"I think the most special feature of the “Perestroika generation” is the persistence to dream big. This was the first generation that watched Hollywood films and listened to foreign music without fear; they were the first ones who could travel, study or work abroad if they wanted. I feel like this is the generation who is willing to struggle to get what they want and no hurdle is big enough to prevent them from doing that."

Moldovan photographer Ramin Mazur

"The same that makes anyone between 25 and 35 special in any country: It’s a generation of transition, a buffer between the industrial era and something yet undiscovered. We are discoverers of the new and we are forcing it to appear. It is on us how the future will look like."

Ukrainian journalist Tatiana Kozak

"This generation witnessed many system changes. Those who survived, I believe, got that certain feeling of independence and freedom, the ability to think critically — something that was not common among Soviet people from earlier generations. But there is also a certain cynicism and total disbelief in any system — sometimes this is healthy, sometimes it is not."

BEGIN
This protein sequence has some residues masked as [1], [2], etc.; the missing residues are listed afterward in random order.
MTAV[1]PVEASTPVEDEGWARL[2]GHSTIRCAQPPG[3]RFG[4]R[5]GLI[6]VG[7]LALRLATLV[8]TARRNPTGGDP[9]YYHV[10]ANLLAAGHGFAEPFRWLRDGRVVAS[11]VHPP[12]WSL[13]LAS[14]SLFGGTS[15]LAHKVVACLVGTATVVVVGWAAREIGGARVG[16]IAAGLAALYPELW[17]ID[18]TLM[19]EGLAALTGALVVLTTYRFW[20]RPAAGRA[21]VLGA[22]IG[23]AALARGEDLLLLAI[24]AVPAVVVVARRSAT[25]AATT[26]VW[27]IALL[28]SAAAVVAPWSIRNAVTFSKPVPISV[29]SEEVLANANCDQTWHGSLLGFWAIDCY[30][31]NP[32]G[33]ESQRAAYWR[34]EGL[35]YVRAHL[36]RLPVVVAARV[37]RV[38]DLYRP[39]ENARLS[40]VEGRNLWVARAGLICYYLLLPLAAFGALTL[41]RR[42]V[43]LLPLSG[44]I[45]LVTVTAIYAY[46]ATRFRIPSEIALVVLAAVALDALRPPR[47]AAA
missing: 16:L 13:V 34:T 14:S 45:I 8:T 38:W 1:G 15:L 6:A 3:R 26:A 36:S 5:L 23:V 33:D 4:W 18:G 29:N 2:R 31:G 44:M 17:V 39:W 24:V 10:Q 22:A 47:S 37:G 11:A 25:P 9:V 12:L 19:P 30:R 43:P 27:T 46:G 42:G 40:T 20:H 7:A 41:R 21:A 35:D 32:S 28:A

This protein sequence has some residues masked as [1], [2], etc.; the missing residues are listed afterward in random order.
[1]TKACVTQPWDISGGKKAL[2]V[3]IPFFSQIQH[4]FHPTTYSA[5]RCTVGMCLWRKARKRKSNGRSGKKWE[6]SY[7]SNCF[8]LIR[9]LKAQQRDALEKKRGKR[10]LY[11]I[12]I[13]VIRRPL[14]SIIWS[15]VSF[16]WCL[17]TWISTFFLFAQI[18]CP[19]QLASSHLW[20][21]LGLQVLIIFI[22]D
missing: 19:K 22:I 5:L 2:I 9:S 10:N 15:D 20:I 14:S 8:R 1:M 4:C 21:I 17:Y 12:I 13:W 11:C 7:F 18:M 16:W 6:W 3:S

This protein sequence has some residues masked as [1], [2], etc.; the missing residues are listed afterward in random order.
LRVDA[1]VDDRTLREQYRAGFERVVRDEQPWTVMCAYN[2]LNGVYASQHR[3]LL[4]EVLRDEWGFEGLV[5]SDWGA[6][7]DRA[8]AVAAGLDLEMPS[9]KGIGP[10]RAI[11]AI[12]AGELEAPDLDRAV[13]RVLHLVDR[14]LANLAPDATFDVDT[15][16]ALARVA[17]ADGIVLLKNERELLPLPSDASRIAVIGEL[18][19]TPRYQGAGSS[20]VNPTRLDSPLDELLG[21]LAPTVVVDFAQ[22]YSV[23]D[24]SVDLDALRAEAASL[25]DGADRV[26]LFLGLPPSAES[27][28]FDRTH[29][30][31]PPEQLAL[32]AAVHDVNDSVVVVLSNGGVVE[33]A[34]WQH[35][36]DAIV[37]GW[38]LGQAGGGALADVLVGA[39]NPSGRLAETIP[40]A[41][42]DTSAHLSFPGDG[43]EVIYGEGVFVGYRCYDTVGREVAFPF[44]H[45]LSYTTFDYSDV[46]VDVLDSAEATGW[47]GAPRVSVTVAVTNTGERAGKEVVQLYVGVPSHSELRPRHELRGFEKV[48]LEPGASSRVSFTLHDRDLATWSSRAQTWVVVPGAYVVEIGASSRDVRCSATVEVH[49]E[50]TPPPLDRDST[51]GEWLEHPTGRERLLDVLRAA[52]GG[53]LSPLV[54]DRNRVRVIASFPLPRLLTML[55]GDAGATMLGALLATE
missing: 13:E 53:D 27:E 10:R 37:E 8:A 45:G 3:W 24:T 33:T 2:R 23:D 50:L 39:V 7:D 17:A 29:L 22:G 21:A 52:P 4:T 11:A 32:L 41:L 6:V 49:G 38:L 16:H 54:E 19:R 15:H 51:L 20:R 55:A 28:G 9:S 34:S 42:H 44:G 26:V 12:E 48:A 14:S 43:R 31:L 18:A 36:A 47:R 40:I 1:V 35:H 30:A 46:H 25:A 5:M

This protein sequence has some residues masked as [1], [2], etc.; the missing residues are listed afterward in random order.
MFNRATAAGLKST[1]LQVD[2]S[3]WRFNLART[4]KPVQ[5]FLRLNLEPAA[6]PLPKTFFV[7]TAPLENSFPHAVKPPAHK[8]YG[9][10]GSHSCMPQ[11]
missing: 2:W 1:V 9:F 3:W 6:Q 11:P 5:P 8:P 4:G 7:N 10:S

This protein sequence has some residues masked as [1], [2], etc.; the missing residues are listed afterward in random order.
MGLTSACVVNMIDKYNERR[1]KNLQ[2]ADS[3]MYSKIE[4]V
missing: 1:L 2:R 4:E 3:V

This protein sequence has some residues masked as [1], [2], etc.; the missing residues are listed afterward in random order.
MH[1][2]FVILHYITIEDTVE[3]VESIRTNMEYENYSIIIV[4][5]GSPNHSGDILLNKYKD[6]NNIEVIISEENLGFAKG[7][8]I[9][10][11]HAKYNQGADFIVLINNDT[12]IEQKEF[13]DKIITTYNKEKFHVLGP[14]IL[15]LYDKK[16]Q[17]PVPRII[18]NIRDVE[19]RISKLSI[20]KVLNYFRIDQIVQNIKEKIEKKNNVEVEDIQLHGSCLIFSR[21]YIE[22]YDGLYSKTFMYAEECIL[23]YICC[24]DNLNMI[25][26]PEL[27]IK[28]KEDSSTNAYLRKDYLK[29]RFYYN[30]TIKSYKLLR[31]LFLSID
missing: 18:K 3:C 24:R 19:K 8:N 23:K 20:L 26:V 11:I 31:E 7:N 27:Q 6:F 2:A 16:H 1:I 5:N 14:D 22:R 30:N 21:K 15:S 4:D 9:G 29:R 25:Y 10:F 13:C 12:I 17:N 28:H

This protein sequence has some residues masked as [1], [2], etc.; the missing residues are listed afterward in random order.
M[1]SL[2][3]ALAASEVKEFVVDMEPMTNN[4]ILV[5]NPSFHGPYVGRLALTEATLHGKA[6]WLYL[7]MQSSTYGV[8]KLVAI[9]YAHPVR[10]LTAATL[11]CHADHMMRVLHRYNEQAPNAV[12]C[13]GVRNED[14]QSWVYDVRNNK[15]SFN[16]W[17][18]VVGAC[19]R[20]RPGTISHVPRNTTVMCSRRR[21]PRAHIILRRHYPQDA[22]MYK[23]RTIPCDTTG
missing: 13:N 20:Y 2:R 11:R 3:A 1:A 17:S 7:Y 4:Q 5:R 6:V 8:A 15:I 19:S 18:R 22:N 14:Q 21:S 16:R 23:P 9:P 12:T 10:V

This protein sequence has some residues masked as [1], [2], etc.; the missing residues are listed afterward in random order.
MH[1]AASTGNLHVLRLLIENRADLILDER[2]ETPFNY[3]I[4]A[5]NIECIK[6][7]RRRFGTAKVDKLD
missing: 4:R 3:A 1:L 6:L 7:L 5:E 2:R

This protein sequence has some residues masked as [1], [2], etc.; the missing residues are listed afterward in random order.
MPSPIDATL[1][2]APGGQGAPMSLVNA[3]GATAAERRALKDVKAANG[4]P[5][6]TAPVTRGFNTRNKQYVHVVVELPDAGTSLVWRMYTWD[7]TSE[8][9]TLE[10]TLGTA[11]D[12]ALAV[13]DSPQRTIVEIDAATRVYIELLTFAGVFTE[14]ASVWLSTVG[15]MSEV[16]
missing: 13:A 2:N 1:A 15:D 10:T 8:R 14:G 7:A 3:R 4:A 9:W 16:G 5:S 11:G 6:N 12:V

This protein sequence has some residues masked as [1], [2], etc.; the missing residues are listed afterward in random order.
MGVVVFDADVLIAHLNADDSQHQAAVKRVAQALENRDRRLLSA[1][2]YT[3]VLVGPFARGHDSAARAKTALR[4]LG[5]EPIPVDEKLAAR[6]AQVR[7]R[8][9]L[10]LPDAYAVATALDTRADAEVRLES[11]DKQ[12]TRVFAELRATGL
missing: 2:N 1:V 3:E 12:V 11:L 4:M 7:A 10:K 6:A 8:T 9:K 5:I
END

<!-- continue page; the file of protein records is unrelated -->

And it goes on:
Ukrainian photographer Arthur Bondar

"I can’t say that this generation is special or better/worse than the generations that came before. It is just different. In my opinion, the Perestroika generation grew up during a time of huge instability and insecurity. That is why our generation is “the generation of adventurers”, as I’d like to call it. We are ready to take a risk when chasing our dreams."

Russian journalist Alexandra Odynova

"I don’t think we are special. We are a little different from the post-Perestroika generations because we grew up during the transition period that was accompanied by a lot of social changes. Our passports say that we were born in the Soviet Union, but it is a motherland we only heard of from our parents."

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cafébabel's new editorial project BEYOND 91 is supported by cafébabel Berlin, Babel International, Advocate Europe and the Allianz Kulturstiftung.